A park like landscape where FlyingCars compete for AirSpace with children’s Frisbees … Where SFU’s Industrial & Urban Archaeologists of tomorrow are momentarily perplexed upon discovering the corroded remnants of sentinels, elephants, and a tiger shark… beneath a discarded transit shelter apparently dedicated to the Arcane&Taboo Rituals of RE’s “LoveTeam”.

Yikes! Startled BackToReality by yet more RezCouture/RE AgitProp.
I guess that when it comes to Vancouver, there’s really no escaping it.

Photos and commentary for the ‘BlastRadius’ series by ‘Nemesis’.
[Images Ⓒ​2011 ‘Nemesis’ – All Rights Reserved]

Aftermath – Vancouver Riots 2011


The legacy of the ‘Stanley Cup Finals and Vancouver Riots of 2011’ may well end up being the ensuing social debate. We’ll here collect links to representative opinions, and other articles of interest. [This post will be updated with further readings; Please post suggested links, quotes or subjects in the comments. -ed. ]

Theories of Causation (not mutually exclusive):

1. “Criminals, anarchists and thugs”
– Police Chief; Mayor (Globe and Mail, Van.Sun)
– No, not anarchists (Brian Hutchinson, NatPost)

2. Widespread Deep-Seated Societal Problems
Adrian Mack and Miranda Nelson, Georgia Straight

3. ‘Disenfranchisement/Disinvestment/Powerlessness’
Froogle Scott

4. Sport Fan Riot/’Fun’/’Exciting’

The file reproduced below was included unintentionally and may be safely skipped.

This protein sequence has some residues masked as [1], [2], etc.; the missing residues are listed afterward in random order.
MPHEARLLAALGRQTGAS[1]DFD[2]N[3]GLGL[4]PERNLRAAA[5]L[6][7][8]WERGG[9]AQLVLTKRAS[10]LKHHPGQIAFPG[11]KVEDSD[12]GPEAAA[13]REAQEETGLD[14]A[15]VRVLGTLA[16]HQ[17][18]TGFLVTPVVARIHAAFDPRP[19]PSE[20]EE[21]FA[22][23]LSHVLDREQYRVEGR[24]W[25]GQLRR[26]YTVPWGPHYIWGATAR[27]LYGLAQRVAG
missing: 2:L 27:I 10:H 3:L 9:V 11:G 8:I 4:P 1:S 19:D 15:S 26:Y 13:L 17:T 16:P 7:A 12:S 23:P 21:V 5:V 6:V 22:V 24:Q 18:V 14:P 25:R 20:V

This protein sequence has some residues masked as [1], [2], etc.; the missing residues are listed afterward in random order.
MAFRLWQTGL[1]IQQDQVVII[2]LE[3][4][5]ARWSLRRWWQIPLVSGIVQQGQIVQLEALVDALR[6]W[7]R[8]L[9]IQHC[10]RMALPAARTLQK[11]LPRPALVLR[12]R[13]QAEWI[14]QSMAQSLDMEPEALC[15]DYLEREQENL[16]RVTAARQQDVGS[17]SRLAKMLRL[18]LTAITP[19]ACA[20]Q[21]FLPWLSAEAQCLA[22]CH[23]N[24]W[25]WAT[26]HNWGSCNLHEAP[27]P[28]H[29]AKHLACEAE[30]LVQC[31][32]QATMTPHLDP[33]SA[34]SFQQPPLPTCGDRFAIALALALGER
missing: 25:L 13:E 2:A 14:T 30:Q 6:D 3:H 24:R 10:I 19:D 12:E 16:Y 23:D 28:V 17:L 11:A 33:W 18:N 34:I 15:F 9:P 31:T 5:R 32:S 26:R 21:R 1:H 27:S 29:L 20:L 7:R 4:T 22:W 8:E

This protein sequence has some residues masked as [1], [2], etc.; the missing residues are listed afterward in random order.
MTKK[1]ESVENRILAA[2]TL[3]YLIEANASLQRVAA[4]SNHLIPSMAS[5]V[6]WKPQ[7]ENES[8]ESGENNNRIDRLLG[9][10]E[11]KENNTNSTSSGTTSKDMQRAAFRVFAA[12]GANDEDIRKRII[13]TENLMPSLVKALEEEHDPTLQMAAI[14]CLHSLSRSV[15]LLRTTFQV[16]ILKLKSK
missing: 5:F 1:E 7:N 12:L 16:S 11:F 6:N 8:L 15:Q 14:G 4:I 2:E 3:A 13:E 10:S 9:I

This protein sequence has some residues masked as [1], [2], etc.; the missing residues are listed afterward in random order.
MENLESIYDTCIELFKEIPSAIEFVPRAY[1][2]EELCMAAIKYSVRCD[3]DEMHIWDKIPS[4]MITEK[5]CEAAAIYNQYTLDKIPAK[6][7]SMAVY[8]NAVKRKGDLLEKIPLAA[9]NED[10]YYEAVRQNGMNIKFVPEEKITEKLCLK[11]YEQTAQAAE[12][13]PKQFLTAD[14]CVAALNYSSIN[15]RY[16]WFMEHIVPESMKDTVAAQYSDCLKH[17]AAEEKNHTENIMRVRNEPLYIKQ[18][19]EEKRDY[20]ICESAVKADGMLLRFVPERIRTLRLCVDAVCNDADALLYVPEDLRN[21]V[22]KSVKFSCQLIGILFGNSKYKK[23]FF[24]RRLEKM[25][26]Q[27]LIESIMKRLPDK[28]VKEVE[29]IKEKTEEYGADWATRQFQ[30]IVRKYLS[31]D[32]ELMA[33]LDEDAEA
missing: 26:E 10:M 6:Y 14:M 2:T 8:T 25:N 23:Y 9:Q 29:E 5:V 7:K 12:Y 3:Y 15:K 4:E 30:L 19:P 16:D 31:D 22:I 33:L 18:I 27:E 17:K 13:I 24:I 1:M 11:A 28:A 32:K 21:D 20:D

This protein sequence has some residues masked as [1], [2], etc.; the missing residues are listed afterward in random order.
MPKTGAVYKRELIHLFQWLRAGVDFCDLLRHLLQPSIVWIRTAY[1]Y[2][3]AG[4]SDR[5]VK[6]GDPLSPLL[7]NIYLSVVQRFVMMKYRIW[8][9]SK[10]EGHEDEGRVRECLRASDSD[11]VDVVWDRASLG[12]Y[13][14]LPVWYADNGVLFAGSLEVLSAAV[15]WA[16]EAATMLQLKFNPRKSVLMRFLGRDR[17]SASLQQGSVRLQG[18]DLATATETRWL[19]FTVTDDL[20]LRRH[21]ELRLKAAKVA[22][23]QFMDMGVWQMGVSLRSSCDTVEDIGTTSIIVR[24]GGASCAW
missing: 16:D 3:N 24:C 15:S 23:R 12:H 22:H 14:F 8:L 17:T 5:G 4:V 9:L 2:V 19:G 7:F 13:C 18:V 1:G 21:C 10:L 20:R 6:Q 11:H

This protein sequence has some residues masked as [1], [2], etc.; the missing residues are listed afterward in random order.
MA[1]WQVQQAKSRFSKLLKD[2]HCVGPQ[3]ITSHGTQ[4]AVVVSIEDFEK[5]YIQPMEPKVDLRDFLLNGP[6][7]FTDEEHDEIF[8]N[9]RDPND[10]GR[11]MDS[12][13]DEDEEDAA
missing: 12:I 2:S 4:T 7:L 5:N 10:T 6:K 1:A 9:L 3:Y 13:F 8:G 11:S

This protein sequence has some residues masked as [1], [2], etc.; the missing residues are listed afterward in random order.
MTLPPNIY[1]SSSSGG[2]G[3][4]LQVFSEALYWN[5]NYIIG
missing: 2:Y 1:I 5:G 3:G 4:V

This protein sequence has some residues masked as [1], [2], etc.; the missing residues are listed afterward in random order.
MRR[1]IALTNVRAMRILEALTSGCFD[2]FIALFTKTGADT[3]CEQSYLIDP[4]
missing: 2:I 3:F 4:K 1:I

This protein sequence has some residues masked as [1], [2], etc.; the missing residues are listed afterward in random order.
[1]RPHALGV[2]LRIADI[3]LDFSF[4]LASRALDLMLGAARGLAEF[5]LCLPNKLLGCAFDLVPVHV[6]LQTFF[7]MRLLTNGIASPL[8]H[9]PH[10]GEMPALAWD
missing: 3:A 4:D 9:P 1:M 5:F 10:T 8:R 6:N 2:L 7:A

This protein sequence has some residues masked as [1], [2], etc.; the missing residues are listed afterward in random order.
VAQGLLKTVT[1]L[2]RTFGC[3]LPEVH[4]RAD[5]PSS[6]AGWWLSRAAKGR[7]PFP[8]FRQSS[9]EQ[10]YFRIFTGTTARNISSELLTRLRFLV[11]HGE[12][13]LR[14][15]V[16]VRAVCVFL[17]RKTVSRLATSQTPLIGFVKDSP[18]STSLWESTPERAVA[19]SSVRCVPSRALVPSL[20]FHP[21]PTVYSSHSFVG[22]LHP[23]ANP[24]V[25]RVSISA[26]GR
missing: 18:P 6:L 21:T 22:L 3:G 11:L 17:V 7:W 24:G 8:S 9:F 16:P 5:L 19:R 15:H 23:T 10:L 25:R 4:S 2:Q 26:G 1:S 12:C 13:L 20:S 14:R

“Forget Freud, Forget Marx. Rioting, above all, is fun.” – Andrew Potter, Macleans
Douglas Todd, Vancouver Sun

5. Bad Parenting

6. Mob Mentality/Madness of Crowds
Chronicle Herald

7. Poor Planning by Authorities
Calgary Herald

8. The Inherent Violence of Hockey Itself

9. Other?

Other subjects of interest:

Concerns About The City’s Reputation
“.. a huge black eye for the city of Vancouver” – James O’Brien, online hockey writer, NBC Sports

Comparison with the Olympics:
– Different
– Not So Different: Christie Blatchford

Comparison with G20 T.O.
– Different: Toronto Standard

City preparation
VPD response, Globe and Mail.
Police Chief acknowledged mistakes, 17 Jun 2011, Nat.Post
“Mayor Gregor Robertson was a little naive. He wanted these live events. He wanted a great big fun city.” – Leo Knight, former Vancouver city cop and RCMP, chief operating officer Palladin Security.
Debating the blame, 21 Jun 2011, G&M

The Effect of Social Media
Globe and Mail, ParsonsBlog
– “…the massive online reaction to the Vancouver riots is unprecedented and as groundbreaking as WikiLeaks.” – Christopher Schneider, a UBC sociologist

Public Outings of Rioters
– various websites: ‘Vancouver 2011 Riot Criminal List’; publicshamingeternus

“For reasons I can’t really explain, I went from being a spectator to becoming part of the mob mentality that swept through many members of the crowd.”Nathan Kotylak (pictured above)

“A UBC student photographed leaving Black & Lee Tuxedos with a piece of clothing in her hands has been called out online by one UBC donor, who is threatening to pull his annual donation if she isn’t expelled.” – Vancouver Sun, 19 Jun 2011

“Alex Prochazka, 20, a professional mountain biker, was photographed during the riots with a T-shirt emblazoned with the name of a sponsor. He has since lost multiple sponsorship deals and told The Sun, “I didn’t go there for the riot, I went for the hockey game and got caught up in the hysteria of it afterwards.”Vancouver Sun, 20 Jun 2011

Self Confessions
– Semi-Voluntary: G&M
– Unintentional: news957